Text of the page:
In empowered communities people have control over the decisions that shape their lives. Empowerment is at the heart of all forms of real justice. 

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By focusing on practical solutions we will advance the work of empowerment and justice with results. We do this by listening and learning from residents, businesses, and community organizations who are the most impacted and who have the expertise and experience that counts. It also takes a willingness to listen and collaborate across differences, and the ability to work with a wide variety of labor, city, county, state, tribal, and federal partners.

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Restorative Justice

There are 2 truths: we need police and we need to transform our policing systems.

Economic Justice

Let's rebuild with a focus on equity: we have an opportunity to undo harm and build back better.

Climate change is an existential threat: we must all become agents of change.

Environmental Justice

Amendment Questions

Question 1: Executive Mayor - Legislative Council
Alicia votes YES

  1. The amendment will minimize confusionOur city department heads describe a situation in which there is confusion and a chaotic working environment as they receive often contradictory directives from multiple elected officials.
     

  2. This will bring clarity to the role of City Council members as representatives of the people creating policy and providing oversight in line with how the other parts of our democracy work at the state and federal levels. 
     

  3. The amendment will increase accountability, making it easier to hold city electeds and officials more accountable by removing layers of management bureaucracy.


 

ADDITIONALLY...

Best practices in organizational management caution against large, complex systems managed without a clear hierarchy of authority.


The recent report issued after anonymous interviewing of our department heads verifies these pitfalls with multiple conflicting directives coming at city employees who are also threatened with retaliation for not complying.

Question 2: Department of Public Safety
Alicia votes NO

  1. The amendment has no plan, despite needing to be implemented 30 days after the election. No timeline for implementation is proposed. When it comes to public safety, a “trust me” and “wait and see” attitude is a set-up for the kind of instability that sets cities back for decades.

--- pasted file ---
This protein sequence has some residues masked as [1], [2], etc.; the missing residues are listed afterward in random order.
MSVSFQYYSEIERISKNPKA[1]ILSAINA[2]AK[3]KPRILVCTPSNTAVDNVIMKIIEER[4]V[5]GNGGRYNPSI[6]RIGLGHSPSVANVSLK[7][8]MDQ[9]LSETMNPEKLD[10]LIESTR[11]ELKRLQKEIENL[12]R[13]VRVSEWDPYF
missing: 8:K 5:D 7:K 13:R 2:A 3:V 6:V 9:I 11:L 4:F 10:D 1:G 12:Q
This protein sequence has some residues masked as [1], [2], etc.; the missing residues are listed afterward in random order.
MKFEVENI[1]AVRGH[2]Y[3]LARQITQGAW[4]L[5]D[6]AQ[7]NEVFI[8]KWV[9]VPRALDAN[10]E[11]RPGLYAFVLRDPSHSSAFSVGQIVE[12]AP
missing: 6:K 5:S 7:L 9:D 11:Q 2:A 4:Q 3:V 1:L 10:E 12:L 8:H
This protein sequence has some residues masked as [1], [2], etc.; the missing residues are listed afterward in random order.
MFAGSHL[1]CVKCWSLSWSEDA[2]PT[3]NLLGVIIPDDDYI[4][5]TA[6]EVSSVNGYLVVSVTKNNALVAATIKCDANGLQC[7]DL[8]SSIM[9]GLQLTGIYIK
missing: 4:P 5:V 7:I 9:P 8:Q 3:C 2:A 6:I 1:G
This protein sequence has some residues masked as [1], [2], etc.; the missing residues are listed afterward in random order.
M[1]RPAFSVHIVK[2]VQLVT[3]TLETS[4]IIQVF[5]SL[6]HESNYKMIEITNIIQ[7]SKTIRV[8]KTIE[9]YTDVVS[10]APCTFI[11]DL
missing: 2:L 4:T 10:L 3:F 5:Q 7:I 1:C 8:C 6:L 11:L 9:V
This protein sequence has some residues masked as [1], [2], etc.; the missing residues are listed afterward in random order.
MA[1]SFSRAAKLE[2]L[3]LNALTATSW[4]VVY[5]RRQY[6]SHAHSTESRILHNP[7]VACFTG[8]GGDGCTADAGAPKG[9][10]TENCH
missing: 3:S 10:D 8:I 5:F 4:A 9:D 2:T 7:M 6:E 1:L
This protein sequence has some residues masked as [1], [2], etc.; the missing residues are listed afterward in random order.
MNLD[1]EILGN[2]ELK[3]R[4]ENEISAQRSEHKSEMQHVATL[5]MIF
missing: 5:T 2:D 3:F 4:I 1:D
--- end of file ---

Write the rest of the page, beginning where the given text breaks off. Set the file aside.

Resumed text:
2. As written, the amendment lacks clarity. The purpose is unclear, leading to some believing it will abolish the police, some thinking it will enable the defunding of the police, others seeing it as an opportunity for reorganization, while others have no idea what is being proposed or why it is needed.
     

  3. There has been no citywide conversation involved in its development. We must have a consensus-building effort to include all our diverse communities in a way that empowers and unifies rather than divides.
     

INSTEAD, Alicia will...

  1. Call for smarter policing by using large-scale data systems that quickly flag problematic trends, and partner with boots-on-the-ground community organizations who are already doing the work of violence prevention and grow partnerships with new groups.
     

  2. Strengthen police accountability: if the union continues to refuse community policing and accountability reform, we must sue them and have a court force them into a new contract that includes the community’s reform demands.
     

  3.  Fund neighborhood restorative justice centers to develop alternative pathways for resolving conflict when harm occurs based on well-established programs and voluntary participation, while also actively training neighbors in new ways of being in community with one another.

  4. Hold precinct-by-precinct Truth and Reconciliation Commissions (TRCs) to build consensus on what public safety means across all our diverse communities, create community-driven initiatives, and begin racial reconciliation by allowing our diverse communities to testify about their lived and generational traumas.

Question 3: Authorizing City Council to Enact Rent Control Ordinance
Alicia votes NO

This amendment is not lawful. State law is clear: city councils cannot pass rent control. However, this amendment includes that option as one of its operative clauses. Alicia would rather spend millions on affordable housing instead of defending bad law.

INSTEAD,  Alicia will...

  1. Order a rent stabilization study to align city planning goalsAs of yet, there is no city that has achieved rent stabilization without negatively impacting affordability so we want to proceed cautiously and in partnership with our affordable housing developers, as well as our regions' housing partners.
     

  2. Publicly fund affordable and low-income housing initiatives: prioritize consistent & sustainable state bonding in legislative agendas; explore the release of more city bonds and steadying the level of available bonds; legalize Single Room Occupancy (SRO) and boarding rooms to create pathways out of homelessness and buffers to keep people off the streets entirely; and create a Low Income Housing Tax Credit (LIHTC) to better coordinate and collaborate with public & private partners. 
     

  3. Launch a Universal Basic Income pilot study to serve as an incubator for economic development using federal, private, and public grants with a focus on long term investment and growth.​